Preliminary conference

In addition to, or instead of, separate in-take sessions, a preliminary conference of parties and their professional advisors may be held for similar purposes.

Step 2: Joint sessions

Following the separate sessions and/or preliminary conference, participants usually meet face-to-face in one or a series of meetings in which the participants decide what issues they are willing to discuss and to attempt to resolve. Sometimes all or part of a mediation is conducted by telephone, by video or on-line. The Mediator manages this process.

One of the first points on which agreement is sought to be reached concerns confidentiality. In some settings, complete confidentiality is a requirement of the process. In others, participants agree on which aspects of the mediation will remain confidential and which aspects can be discussed with other people.

Early in the joint sessions the Mediator provides the opportunity for each participant to explain their point of view of the dispute and also their goals for the future in relation to the other participants. Often, participants are invited to make an “opening statement” to put forward their issues and interests.

The opening statements are used to set the agenda which in turn guides the discussions which are facilitated by the Mediator.

Later in the joint sessions, the participants are encouraged to develop creative solutions which meet the interests of all concerned and which comply with the law. A mediated agreement is one that should appear better to each of the participants than an outcome that could have been obtained in another way. For example, if a commercial dispute is resolved in a court, the main outcome is likely be a determination of a financial settlement to be paid by one party to another. By contrast, a mediated outcome is likely to include, in addition to a financial agreement reached by the parties, extra value: such as perhaps a payment plan at a pace to suit the payer; and/or part payment in kind, perhaps by provision of a service, such as marketing a product.

Sometimes parties break again into separate sessions to have confidential discussions with the Mediator(s), their lawyers and/or their support person, or just to have a break and gather their thoughts.

Step 3: Agreement

If an agreement is reached, as it is in approximately 80-90 per cent of mediations, the agreement may be written down and become enforceable, or may be voluntarily complied with, depending on the setting in which the mediation took place and on the participants’ preferences.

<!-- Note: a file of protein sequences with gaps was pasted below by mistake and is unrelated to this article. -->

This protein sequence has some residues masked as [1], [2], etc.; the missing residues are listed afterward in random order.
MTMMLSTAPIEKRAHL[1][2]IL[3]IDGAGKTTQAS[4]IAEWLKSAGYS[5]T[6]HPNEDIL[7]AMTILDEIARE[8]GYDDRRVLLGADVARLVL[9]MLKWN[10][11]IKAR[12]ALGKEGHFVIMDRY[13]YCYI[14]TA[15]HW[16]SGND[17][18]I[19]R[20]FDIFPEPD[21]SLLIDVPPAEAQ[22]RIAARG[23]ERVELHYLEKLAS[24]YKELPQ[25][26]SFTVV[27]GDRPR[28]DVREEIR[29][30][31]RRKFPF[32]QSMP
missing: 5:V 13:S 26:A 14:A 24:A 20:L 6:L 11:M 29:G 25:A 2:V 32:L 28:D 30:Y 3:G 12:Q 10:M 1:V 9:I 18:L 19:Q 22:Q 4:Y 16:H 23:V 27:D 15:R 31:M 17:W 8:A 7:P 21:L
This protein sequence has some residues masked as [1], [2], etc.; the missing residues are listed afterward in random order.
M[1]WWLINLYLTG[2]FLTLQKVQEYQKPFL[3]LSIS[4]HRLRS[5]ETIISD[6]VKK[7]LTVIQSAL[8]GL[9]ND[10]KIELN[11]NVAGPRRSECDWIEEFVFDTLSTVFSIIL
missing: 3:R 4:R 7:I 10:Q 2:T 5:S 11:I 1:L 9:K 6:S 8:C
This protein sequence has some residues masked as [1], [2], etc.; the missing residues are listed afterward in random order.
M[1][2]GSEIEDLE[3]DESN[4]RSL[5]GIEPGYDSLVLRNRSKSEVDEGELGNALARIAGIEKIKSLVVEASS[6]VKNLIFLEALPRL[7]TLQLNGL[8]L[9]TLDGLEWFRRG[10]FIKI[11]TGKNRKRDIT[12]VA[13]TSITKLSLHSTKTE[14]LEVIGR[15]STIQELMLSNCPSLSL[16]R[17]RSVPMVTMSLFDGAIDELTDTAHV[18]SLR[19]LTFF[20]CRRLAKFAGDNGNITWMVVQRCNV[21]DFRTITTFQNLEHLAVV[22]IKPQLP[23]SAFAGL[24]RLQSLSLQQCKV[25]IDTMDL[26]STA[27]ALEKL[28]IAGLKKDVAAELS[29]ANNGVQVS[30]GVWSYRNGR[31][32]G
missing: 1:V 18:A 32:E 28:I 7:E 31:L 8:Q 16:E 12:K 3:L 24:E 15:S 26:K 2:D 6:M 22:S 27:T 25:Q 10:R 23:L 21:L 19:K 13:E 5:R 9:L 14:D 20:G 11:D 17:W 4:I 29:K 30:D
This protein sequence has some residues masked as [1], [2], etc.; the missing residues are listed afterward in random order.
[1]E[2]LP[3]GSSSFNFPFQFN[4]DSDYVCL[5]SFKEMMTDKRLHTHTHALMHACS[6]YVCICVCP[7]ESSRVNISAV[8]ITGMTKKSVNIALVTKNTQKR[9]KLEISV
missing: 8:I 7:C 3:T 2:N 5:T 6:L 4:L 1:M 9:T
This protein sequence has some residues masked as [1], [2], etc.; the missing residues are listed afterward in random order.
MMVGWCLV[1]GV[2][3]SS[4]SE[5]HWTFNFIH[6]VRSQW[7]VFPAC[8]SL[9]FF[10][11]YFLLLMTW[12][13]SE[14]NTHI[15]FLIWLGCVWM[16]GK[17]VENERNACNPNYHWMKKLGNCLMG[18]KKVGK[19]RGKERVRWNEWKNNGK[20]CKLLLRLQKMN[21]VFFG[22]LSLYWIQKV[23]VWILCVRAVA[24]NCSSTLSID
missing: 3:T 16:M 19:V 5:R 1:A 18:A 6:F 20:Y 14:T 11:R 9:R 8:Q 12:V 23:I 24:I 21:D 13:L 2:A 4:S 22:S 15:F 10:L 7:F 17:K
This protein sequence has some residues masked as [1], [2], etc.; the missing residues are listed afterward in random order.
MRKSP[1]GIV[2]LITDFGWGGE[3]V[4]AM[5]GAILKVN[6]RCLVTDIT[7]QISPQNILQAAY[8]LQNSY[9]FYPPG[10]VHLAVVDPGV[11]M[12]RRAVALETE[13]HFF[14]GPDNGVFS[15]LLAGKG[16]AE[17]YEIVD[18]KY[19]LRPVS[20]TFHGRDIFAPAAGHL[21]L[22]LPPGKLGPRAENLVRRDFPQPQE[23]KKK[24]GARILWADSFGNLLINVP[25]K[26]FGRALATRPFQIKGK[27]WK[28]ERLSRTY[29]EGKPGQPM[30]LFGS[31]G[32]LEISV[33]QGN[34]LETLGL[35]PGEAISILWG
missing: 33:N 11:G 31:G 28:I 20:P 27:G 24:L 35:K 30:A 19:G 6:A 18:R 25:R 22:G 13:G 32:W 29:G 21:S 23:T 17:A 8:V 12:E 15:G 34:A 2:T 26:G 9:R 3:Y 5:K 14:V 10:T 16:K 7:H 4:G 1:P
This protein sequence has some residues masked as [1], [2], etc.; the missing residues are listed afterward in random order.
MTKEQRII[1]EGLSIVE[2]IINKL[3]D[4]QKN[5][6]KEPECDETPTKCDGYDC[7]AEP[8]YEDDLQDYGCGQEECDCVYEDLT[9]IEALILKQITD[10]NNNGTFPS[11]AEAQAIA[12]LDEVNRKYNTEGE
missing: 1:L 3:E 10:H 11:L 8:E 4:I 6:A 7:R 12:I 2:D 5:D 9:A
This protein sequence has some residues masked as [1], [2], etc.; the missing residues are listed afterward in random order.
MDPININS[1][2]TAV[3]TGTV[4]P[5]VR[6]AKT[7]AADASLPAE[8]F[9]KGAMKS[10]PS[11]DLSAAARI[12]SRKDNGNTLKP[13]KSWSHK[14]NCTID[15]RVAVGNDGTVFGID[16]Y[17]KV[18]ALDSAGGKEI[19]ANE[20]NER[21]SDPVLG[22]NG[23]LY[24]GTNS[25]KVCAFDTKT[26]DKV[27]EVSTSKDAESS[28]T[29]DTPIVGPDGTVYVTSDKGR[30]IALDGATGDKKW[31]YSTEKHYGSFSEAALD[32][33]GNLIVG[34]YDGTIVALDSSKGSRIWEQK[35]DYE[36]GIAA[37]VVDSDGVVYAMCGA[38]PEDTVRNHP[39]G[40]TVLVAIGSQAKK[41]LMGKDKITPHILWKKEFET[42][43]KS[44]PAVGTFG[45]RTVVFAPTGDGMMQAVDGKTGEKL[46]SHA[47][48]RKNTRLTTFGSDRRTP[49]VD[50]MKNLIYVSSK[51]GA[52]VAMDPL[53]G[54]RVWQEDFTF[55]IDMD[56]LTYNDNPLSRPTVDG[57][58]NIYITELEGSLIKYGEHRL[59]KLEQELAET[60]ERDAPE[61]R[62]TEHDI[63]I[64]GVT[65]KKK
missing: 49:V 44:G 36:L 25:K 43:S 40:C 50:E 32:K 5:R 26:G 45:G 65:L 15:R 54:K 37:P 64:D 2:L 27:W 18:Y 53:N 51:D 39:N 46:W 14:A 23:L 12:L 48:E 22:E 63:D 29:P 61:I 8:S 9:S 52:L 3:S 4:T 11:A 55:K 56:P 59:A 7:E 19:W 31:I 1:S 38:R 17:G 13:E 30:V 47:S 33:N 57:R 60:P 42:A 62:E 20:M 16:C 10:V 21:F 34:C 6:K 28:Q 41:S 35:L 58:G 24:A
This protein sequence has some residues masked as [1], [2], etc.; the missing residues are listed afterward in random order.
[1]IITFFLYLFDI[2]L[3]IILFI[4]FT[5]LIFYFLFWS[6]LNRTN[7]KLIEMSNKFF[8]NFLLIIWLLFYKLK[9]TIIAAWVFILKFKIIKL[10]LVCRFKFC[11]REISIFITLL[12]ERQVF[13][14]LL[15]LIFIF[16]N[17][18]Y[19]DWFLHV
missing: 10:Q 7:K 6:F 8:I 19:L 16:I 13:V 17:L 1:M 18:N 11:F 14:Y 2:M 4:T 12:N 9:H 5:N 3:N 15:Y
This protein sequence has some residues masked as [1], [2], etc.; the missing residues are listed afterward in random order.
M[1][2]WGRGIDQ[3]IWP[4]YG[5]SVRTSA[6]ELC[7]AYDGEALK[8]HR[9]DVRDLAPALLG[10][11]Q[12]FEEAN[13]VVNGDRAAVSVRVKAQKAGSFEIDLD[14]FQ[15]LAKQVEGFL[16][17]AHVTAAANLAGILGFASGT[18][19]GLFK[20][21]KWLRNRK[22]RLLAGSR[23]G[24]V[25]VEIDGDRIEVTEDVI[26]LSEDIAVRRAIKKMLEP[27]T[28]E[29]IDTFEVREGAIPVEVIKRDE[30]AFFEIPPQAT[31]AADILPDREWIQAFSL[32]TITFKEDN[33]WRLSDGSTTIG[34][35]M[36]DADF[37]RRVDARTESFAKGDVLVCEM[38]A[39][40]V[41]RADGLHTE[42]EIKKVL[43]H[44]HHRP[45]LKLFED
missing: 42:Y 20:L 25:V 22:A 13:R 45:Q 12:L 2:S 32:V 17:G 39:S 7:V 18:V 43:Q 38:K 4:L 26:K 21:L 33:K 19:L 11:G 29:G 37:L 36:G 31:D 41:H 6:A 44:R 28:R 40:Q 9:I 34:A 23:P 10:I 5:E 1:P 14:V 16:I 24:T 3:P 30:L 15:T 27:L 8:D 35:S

Mediated agreements commonly include:
  • apologies and acknowledgement;
  • agreements regarding future behaviour between the parties;
  • terms regarding financial settlement;
  • tasks to be done by participants; and/or
  • interim agreements and schedules for review.
When mediation results in an agreement on all of the issues under discussion, there are usually some steps to take to formalise the agreements. Refer to the section on roles of participants and lawyers further below.

When a partial agreement (or no agreement) is reached, participants can decide how to resolve the remaining issues. Some choose to continue to negotiate, either directly or through lawyers, some choose to go to court; some choose arbitration or a tribunal and some choose to abandon pursuit of the issue. Sometimes participants go to the media.

Who's who in a mediation

The following provides an overview of the usual participants in a mediation process.


As the mediation ‘belongs’ to the participants they have a significant and active role to play before, during and after each session of the mediation.

Although mediation is ‘interests’ based, it is important for participants to obtain information and advice about their rights prior to mediation commencing and/or during and/or after the mediation.

Mediation works well when participants are committed to finding a mutual solution. One way to decide whether to commit to mediation is to explore other processes of dispute resolution and the likely timelines, costs and outcomes.

Following the mediation participants may be obliged to or may choose to register the agreement, and/or to return to mediation if an issue relating to the agreement cannot be resolved by direct negotiation among the participants. It is usual that a mediated agreement includes a commitment to returning to mediation if a related dispute arises, so that all participants know that they will first have an opportunity to resolve any future disputes cooperatively, before adversarial methods are considered.


Disputes are complex and unique. Much of a Mediator’s work is in the preparation for the mediation. This includes:
  • diagnosing the causes of the conflict;
  • analysing the current conflict; and
  • considering the suitability of mediation.
Throughout the mediation the Mediator will manage the process by providing ample opportunity for each participant to:
  • focus on the future;
  • listen to each other;
  • explain their point of view;
  • suggest possible options for agreement;
  • negotiate; and
  • make considered decisions.
Throughout the mediation the Mediator will continue to assess the suitability of the situation for mediation. Following some mediations, Mediators draft ‘heads of agreement’ if parties are not represented by lawyers. When a mediation is completed most Mediators destroy their notes as part of the confidentiality agreement reached at the commencement of the mediation.